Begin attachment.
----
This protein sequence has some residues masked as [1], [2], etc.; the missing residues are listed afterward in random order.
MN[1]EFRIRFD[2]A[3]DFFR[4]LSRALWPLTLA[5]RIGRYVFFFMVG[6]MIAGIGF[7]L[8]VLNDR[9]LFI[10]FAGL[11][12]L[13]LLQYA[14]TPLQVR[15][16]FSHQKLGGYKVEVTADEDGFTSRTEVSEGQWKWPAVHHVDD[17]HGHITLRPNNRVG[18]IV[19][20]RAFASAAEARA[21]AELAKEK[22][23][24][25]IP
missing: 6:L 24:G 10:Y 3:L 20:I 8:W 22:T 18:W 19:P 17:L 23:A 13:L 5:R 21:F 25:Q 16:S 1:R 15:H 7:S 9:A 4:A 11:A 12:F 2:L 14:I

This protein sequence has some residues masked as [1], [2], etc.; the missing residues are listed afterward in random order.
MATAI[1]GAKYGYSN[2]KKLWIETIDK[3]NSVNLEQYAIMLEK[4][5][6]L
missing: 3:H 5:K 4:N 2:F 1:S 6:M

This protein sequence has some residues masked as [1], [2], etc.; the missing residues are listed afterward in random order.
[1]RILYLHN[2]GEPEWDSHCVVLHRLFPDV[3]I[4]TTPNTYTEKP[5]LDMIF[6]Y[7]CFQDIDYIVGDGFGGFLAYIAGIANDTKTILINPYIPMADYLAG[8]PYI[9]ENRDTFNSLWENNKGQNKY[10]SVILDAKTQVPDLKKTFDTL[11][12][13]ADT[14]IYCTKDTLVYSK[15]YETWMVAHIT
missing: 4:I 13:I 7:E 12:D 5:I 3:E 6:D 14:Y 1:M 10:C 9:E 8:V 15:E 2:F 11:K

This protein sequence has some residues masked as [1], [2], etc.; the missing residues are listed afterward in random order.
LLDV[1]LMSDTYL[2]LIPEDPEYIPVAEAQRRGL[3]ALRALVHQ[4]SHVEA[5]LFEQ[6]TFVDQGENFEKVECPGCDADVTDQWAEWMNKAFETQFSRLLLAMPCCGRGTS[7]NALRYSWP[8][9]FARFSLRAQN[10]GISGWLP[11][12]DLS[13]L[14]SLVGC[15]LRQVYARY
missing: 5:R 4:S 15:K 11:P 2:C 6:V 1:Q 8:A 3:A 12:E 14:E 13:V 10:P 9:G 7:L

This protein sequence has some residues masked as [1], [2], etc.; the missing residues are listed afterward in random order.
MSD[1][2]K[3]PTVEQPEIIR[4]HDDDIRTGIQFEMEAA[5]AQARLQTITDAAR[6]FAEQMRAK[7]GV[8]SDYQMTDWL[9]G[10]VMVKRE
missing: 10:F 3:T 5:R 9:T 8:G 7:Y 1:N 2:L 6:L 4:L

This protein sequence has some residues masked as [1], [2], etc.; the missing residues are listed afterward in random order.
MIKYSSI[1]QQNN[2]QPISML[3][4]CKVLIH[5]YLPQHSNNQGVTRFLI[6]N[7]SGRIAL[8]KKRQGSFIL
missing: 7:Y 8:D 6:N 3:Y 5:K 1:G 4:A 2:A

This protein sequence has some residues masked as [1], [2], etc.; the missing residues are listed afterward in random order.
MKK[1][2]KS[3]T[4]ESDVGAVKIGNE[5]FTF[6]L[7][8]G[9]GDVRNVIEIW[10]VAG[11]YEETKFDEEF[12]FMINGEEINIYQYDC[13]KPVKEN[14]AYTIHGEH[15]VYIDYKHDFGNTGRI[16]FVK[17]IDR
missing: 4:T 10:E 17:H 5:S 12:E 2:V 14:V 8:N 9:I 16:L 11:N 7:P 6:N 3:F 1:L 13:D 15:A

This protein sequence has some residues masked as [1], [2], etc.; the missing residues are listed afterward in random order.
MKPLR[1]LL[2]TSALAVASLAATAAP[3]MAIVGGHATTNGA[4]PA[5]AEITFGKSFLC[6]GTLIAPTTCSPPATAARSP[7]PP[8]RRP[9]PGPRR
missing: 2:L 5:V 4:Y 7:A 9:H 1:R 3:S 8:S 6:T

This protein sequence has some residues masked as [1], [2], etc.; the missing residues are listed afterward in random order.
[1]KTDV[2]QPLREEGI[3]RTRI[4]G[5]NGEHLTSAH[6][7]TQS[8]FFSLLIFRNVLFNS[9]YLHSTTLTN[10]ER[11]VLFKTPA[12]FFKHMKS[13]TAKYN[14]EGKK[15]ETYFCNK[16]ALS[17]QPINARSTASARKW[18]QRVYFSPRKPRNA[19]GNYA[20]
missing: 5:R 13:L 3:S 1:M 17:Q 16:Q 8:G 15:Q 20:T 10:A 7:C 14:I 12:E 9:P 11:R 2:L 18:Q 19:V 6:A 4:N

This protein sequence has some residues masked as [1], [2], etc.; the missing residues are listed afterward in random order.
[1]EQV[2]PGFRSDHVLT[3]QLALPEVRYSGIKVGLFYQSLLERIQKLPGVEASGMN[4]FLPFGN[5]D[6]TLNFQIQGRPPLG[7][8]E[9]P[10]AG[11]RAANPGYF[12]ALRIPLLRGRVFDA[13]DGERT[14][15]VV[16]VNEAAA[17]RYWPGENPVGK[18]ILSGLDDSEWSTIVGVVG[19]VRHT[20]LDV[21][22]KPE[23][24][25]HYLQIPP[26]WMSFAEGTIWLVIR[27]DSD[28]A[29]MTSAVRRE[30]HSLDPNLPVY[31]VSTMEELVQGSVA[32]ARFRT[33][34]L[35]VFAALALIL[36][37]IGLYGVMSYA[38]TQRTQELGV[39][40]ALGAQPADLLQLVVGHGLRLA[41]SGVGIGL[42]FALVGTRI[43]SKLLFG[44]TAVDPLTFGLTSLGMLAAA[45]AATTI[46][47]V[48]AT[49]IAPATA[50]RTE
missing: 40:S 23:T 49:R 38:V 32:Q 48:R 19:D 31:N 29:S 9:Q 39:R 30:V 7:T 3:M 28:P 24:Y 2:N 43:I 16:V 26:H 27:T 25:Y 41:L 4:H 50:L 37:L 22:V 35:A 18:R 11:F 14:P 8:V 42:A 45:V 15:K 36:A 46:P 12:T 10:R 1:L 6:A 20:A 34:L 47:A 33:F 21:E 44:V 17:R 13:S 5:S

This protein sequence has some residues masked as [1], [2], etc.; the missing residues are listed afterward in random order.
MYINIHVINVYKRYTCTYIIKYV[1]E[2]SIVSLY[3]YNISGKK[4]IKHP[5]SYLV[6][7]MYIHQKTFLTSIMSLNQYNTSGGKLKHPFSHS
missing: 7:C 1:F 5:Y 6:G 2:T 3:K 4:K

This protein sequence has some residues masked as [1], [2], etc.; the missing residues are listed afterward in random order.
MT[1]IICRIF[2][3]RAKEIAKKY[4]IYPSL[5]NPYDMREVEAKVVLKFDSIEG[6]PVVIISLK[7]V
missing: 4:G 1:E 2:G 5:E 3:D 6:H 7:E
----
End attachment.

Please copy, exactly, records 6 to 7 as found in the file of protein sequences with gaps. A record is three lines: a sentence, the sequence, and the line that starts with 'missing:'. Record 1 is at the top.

This protein sequence has some residues masked as [1], [2], etc.; the missing residues are listed afterward in random order.
MIKYSSI[1]QQNN[2]QPISML[3][4]CKVLIH[5]YLPQHSNNQGVTRFLI[6]N[7]SGRIAL[8]KKRQGSFIL
missing: 7:Y 8:D 6:N 3:Y 5:K 1:G 4:A 2:A

This protein sequence has some residues masked as [1], [2], etc.; the missing residues are listed afterward in random order.
MKK[1][2]KS[3]T[4]ESDVGAVKIGNE[5]FTF[6]L[7][8]G[9]GDVRNVIEIW[10]VAG[11]YEETKFDEEF[12]FMINGEEINIYQYDC[13]KPVKEN[14]AYTIHGEH[15]VYIDYKHDFGNTGRI[16]FVK[17]IDR
missing: 4:T 10:E 17:H 5:S 12:E 2:V 14:V 8:N 9:I 16:L 11:N 7:P 6:N 3:F 1:L 13:D 15:A